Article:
Innovations Informed by Clinical Leadership
Frustrated by the growing cost of care and the scarce time with patients to address important issues, physicians and other clinical leaders are already moving to implement delivery system transformations that are improving care and reducing the total cost of care, many of which are unfunded or uncompensated by payers but still offer the best promise for better care everywhere. Several of my fellow panelists will highlight these efforts.
For example, teams of physicians and health system leaders in Portland, Oregon have implemented an innovative cardiology program led by Drs. Xiaoyan Huang and John Peabody aimed at improving quality, lowering costs and advancing the patient care experience. Known as the Accelerating Clinical Transformation for Cardiovascular Disease (ACT-CVD) Program, the team is redesigning the care of cardiovascular disease by bringing together cardiologists, hospitalists, and primary care providers in a dense urban population in Oregon. Working toward a full-scale system transformation, they have changed care in two general areas: clinical and business. The clinical work has centered on identifying disease specific quality improvements, determining care coordination between specialists and primary care providers, streamlining workflows for high-risk patients, and adoption of appropriate use criteria. The parallel stream of business activities has led to the creation of a large cardiac disease episode of care/bundle to aggregate all cardiovascular costs (approximately $15,000 per patient per year for the high-risk population), the generation of budget expectations for the population, and new physician contract language that incorporates quality and the patient experience. Quality and savings opportunities identified include the following:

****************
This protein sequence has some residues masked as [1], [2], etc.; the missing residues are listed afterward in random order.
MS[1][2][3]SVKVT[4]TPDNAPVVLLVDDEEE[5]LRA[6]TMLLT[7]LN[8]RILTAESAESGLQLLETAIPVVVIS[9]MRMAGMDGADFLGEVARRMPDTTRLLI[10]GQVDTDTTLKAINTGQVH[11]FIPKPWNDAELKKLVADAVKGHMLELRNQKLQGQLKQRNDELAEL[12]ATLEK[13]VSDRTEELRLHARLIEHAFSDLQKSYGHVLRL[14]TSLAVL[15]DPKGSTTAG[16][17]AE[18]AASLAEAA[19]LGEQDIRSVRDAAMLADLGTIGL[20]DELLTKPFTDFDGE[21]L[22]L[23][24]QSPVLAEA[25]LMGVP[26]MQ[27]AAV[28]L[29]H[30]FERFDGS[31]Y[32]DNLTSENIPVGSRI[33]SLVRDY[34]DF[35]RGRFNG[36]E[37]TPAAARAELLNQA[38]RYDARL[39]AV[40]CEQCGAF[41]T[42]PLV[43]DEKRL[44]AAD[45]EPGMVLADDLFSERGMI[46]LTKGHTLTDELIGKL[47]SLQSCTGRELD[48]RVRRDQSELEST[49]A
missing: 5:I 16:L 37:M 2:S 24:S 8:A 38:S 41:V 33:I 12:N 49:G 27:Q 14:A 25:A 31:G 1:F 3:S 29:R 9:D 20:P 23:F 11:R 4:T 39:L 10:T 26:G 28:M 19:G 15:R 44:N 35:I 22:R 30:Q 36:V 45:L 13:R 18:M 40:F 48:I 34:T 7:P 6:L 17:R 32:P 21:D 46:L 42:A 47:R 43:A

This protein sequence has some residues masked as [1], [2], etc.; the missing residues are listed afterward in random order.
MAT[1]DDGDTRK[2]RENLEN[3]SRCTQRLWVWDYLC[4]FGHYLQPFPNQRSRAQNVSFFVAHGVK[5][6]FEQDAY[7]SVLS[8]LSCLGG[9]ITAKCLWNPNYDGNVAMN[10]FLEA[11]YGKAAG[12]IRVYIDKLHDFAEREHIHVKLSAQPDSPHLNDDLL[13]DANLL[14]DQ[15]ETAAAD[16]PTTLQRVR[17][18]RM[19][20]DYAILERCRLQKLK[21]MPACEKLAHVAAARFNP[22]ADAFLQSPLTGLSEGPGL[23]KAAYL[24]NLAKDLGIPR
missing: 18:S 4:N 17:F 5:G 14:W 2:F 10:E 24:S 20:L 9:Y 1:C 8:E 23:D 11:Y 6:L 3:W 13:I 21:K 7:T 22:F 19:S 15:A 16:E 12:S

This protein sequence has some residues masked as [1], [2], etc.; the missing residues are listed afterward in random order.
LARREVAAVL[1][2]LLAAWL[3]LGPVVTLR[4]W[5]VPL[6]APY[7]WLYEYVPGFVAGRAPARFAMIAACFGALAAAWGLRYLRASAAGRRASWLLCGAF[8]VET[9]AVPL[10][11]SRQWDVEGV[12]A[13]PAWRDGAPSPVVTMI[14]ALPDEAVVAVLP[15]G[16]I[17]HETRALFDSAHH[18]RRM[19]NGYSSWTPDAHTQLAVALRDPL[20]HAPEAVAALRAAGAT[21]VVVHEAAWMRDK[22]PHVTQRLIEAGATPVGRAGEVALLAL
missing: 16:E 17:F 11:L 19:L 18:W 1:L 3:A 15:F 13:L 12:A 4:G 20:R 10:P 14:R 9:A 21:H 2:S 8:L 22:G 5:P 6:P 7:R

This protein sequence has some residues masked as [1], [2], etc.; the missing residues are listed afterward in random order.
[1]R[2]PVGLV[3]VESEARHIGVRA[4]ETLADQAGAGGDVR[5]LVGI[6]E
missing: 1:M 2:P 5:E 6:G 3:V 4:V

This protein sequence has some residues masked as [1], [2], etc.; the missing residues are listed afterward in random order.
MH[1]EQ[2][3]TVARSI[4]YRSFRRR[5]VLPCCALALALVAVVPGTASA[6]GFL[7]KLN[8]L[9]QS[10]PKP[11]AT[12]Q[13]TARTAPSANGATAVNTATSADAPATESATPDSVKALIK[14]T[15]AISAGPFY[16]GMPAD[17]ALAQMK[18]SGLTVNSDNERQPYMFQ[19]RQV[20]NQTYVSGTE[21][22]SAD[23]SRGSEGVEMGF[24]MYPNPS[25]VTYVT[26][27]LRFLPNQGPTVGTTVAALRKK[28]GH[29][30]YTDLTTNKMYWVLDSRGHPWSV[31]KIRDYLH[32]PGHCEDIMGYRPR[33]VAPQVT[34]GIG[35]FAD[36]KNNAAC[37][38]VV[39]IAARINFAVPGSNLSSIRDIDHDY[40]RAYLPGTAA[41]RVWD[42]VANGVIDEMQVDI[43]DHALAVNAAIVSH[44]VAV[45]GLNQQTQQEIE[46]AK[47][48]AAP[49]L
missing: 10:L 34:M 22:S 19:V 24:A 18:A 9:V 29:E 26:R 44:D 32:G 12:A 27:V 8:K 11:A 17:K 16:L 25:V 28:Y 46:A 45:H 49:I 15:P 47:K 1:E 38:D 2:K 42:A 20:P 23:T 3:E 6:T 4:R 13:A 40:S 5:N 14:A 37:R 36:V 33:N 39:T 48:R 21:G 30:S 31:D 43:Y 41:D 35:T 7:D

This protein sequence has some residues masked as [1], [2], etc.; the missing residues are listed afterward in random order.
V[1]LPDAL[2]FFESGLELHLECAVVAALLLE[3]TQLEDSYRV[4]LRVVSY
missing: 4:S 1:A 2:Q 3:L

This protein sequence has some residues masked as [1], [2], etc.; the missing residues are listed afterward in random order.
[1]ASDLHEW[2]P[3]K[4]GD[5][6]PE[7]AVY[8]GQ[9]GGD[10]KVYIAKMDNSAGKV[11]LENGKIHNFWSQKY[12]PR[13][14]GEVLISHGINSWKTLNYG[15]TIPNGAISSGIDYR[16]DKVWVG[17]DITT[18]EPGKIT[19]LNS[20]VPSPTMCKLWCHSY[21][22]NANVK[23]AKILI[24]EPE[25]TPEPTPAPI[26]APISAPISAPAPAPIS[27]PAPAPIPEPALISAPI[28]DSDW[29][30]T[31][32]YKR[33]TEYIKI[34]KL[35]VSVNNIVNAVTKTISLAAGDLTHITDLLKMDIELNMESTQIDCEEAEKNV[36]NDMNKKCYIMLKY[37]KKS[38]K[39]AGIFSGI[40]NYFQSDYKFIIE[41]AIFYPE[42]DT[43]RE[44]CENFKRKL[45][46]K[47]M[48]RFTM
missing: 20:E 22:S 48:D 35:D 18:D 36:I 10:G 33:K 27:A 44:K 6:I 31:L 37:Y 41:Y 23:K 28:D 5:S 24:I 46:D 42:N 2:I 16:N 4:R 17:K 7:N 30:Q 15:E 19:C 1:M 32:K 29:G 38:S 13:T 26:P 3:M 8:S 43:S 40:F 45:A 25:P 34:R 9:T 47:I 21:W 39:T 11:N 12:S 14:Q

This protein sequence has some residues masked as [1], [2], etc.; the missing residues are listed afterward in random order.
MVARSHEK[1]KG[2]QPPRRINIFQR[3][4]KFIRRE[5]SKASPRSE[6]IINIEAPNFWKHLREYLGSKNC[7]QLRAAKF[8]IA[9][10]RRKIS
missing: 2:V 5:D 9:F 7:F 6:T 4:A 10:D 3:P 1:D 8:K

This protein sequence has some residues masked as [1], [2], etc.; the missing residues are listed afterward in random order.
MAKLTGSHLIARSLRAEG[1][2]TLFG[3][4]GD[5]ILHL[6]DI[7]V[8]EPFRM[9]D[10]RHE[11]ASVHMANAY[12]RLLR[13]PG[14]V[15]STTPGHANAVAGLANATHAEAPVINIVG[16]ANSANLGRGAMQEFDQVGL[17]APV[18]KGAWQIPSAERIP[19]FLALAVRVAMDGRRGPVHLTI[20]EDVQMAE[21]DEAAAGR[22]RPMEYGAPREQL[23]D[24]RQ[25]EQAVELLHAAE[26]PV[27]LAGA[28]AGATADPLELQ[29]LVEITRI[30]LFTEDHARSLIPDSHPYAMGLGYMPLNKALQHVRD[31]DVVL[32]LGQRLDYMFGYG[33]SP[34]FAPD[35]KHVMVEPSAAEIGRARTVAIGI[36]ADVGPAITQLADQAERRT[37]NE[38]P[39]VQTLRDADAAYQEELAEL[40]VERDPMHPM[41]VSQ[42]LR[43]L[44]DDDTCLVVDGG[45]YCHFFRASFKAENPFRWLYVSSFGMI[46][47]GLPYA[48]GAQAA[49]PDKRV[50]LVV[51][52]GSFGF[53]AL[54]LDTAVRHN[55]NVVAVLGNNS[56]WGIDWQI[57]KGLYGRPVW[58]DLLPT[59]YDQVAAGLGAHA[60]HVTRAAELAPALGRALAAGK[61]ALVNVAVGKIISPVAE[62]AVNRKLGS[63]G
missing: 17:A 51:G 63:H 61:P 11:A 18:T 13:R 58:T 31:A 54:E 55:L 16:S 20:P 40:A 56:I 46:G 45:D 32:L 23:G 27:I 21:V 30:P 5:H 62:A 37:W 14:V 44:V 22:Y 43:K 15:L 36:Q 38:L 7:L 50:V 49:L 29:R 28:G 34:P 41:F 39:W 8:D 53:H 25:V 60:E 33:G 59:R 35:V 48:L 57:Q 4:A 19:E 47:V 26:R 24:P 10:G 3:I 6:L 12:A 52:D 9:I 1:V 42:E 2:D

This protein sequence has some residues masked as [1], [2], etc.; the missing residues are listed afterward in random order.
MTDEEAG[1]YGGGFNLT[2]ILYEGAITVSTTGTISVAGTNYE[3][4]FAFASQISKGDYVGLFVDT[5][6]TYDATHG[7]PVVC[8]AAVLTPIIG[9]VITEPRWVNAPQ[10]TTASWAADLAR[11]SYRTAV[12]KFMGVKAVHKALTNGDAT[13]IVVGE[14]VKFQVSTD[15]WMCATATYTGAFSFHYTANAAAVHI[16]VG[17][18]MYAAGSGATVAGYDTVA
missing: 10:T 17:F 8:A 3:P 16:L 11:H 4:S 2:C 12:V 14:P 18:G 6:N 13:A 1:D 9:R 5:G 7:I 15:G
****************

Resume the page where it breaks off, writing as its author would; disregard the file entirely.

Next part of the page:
- Chest pain phone triage to reduce unnecessary ER referral and utilization
- Congestive Heart Failure Nurse Practitioner and Physician Assistant case management
- Use of comparative effectiveness research to ensure appropriate use of stress testing and teaching aids for students, residents and fellows to better understand true cost of care
- Tele-medicine consulting including live chat with cardiologists and electronic medical record review
- Co-management of high risk patients between cardiology, surgery, hospitalists, and primary care physicians
The Oregon ACT-CVD program estimates a potential savings of approximately $49.4 million in a target patient population of 77,000 lives connected by hundreds of cardiologists and primary care physicians. But the program still struggles to achieve broad scale largely due to competing incentives in the current reimbursement system—simply put, it is very hard to do this work when the innovations are not recognized by codes, claims, or payers.
Innovation led by physicians is also helping to shape interactions between the multitudes of specialists involved in medical decision-making around cancer care. Dr. John Sprandio, a medical oncologist in Pennsylvania, has changed his practice to promote the concept of a patient-centered medical oncology home (PCMOH). The concept advocates investments in electronic health records, standardization of documentation, physician document review processes, referring/consulting physician access to records, current and longitudinal data reporting, assessment plan development and customization, telephone triage, palliative care programs, and a number of patient tracking processes as the bedrock of their enhanced oncology provider model.[iii] Participation in quality efforts advanced by professional oncology societies gave Dr. Sprandio specialty specific quality metrics to ensure that his care was consistent with the latest guidelines and clinical pathways.
In just five years, Dr. Sprandio’s practice saw significant reductions in both ED visits and hospital admissions leading to significant savings to the system overall, but he faced a dilemma—he was still practicing in a RVU driven, FFS environment that did not necessarily reward any of these innovations, and as a result, there were times when Dr. Sprandio found it challenging to subsidize the coordinated care. Despite this, he persevered. Imagine if payment mechanisms were aligned to incentivize this type of coordination.